The Twilight Of Our Literacy, Part 15

| White House, TN, USA | Right | October 9, 2015

(I’m working the register at the local library. We have a program where we help aspiring writers get their names out there by printing previews of the first few chapters of their book for local review before they send it to major publishers. One of said aspiring writers is talking with some people about his book, a long and detailed story with a vampire and werewolf as dual protagonists. Comparisons with Twilight have been drawn by several people, and he calmly explains the (myriad) differences, usually ending with a blunt jab about Twilight being “ploddingly written garbage.”)

Writer: “I’ve spent a lot of time building up this world with a bunch of traditional mythos. There aren’t just vampires and werewolves, but many other mythological creatures from all over the world.”

(Another customer comes up and begins speaking to him with a paperback preview of the first few chapters.)

Customer: “Oh, my god, this book is such a Twilight rip-off, and it’s such a bad rip-off, too! And your character is all wrong. He’s supposed to be broody and dark and hate what he is and that he can’t control it. Yours loves being a vampire and drinks blood like a drunk drinks wine!”

Writer: “You know, there are more types of vampires than just the one from Twilight. And quite honestly, Twilight—”

Customer: “Is the best thing ever! Honestly, the reason I’ve never heard of vampires before Twilight is because the old ones are all STUPID!”

(The woman throws the paperback on the ground and stomps off, the writer’s face is deadpan but I can see his eyes glaring a hole into the woman’s head. He looks to the guy he was speaking to and gives an exasperated sigh.)

Writer: “And that’s why I want people to help me get my book published.”

(The customer agrees with him and buys the preview the woman just threw down, he came back a few weeks later to return it, extremely satisfied and waiting on the final product.)

Related:
The Twilight Of Our Literacy, Part 14
The Twilight Of Our Literacy, Part 13
The Twilight Of Our Literacy, Part 12

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Fathers Are Just Full Of Hot Air

| IN, USA | Related | October 8, 2015

(My father is in the lobby area at the library when he passes gas very loudly.)

Nearby Five-Year-Old Boy: *sitting next to his father* “Daddy! That man sounds just like you!”

Addressing The Modern Actor

| ID, USA | Friendly | October 6, 2015

(It’s a slow day, so my co-worker and I are making small talk. The conversation turns to awards shows and the expensive dresses celebrities wear to them.)

Me: “You know, just once I’d like to see an actress wear a department-store dress to the Oscars or something. Not a designer dress that costs enough to feed a small country for a year.”

Coworker: “You know, I could see [Decidedly Male Actor] doing that.”

Me: “…You could see [Decidedly Male Actor] wearing a dress to the Oscars?”

Coworker: “Well, I meant like a Wal-mart suit, but actually, I could see him in a dress…”

Was It J.K. Rowling?

| New Zealand | Learning | September 29, 2015

(Because their library is being refurbished, our local school brings their classes in to take books out every week. This week one of the classes comes in with a teacher I haven’t seen before…)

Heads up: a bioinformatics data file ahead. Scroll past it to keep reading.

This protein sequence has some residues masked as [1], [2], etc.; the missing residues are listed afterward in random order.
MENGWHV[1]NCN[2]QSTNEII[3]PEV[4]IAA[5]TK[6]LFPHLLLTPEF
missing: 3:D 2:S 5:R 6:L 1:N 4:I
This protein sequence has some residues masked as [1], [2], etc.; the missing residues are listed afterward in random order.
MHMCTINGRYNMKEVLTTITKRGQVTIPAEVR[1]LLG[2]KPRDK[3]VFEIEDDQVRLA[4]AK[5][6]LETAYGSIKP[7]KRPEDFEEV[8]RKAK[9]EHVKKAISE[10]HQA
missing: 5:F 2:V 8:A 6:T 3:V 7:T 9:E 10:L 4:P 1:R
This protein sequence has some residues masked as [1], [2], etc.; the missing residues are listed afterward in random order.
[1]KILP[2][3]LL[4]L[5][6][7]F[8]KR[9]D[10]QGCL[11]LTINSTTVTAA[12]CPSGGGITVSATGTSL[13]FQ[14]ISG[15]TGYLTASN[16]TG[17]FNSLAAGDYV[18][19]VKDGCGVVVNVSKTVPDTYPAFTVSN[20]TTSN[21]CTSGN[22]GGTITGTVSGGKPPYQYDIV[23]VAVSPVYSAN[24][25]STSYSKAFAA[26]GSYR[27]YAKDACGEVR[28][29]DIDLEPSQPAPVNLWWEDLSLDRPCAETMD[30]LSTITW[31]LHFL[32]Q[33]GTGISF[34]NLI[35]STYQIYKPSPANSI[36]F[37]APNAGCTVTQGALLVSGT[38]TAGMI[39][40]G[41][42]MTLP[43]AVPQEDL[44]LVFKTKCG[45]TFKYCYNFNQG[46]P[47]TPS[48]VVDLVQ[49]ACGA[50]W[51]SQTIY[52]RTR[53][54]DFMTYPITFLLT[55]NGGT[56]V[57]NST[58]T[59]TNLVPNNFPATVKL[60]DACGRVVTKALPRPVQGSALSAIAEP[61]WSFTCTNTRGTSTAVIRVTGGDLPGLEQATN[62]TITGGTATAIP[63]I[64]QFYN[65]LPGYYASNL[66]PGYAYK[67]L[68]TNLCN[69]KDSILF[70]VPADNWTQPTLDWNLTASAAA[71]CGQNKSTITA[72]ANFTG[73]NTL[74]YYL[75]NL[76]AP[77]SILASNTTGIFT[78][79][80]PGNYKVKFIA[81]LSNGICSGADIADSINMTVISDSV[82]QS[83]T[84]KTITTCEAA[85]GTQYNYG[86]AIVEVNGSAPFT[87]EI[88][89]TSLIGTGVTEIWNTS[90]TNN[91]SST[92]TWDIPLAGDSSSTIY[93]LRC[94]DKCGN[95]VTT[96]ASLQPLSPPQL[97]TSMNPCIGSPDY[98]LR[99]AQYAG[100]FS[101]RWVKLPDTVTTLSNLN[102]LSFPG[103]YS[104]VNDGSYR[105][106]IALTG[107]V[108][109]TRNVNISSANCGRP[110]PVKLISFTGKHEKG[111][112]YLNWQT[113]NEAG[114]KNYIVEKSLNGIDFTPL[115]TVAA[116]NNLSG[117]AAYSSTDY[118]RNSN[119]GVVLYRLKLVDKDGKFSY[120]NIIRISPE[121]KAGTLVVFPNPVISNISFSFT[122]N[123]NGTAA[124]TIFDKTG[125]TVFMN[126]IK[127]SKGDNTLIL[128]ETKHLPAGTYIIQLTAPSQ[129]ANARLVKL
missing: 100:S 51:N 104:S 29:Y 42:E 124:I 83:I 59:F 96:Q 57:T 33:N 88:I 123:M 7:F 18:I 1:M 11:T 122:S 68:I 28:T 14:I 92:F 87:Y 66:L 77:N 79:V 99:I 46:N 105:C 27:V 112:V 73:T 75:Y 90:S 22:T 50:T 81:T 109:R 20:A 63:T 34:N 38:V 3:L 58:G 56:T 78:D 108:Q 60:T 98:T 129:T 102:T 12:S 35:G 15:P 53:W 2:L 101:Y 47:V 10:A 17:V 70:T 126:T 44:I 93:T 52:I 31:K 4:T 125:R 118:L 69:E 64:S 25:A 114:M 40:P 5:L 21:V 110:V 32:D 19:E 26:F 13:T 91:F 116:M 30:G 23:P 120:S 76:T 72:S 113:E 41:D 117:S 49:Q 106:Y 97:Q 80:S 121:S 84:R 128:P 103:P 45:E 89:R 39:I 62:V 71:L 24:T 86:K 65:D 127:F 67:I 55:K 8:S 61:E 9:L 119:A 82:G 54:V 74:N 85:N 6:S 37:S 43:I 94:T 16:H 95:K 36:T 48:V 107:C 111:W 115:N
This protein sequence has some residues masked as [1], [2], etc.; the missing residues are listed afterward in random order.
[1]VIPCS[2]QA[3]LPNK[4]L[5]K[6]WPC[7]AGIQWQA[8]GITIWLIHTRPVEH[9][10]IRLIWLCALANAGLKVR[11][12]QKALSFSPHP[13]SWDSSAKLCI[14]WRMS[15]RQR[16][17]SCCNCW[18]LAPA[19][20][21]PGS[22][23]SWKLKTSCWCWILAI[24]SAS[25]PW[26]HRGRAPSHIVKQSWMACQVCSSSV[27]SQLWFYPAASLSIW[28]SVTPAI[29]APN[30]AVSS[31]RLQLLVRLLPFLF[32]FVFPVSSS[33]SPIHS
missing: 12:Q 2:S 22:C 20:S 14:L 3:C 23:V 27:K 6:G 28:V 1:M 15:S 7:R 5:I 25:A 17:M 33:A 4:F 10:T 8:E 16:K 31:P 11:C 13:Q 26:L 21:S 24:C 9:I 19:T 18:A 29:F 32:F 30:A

Teacher: *approaching the desk* “Who wrote ‘The Diary of Anne Frank’?”

Me: “…”

Thinks He Can Read You Like A Book

, | London, England, UK | Learning | September 24, 2015

(I am 11 and have a notoriously short attention span. I often lose interest in lessons within 15 minutes. The exception for me is books. I can read books for hours on end without fail. Most of my teachers put up with me to some extent but my English teacher always seemed to have a problem with me. Because my personality made it difficult to make friends I spent most of my time in the library reading. One day my English teacher comes into the library during lunch and sees me reading.)

Teacher: “[My Name], what are you doing here? You shouldn’t be here.”

Me: “Umm… I’m reading. Why?”

Teacher: “Don’t be silly. You don’t have the patience for books. You’re clearly up to no good.”

Me: “Actually, I love books. This one is my favorite. I’ve read it, like, eight times and it’s different every time.”

Teacher: “Don’t lie to me. You clearly stole that book from some other student and are about to cause trouble.”

(She then walks up to me and snatches my book from my hands.)

Teacher: “I’m taking this to my office. You can tell whoever you stole it from that I have it. Let this be a lesson that you shouldn’t disrespect books.”

(No matter how much I argued she didn’t give it back. Eventually I had to go to lessons. I went home and cried and my mother called the teacher to complain. The teacher refused to accept that I owned the book. It wasn’t until my mother submitted a formal complaint to the head teacher that I got it back, only to find she had kept it in her office and used it as a coaster. By the time I got it back it had several tea stains and she had even spilled some onto the pages. Even 12 years later I can’t work out how I was the one disrespecting books.)

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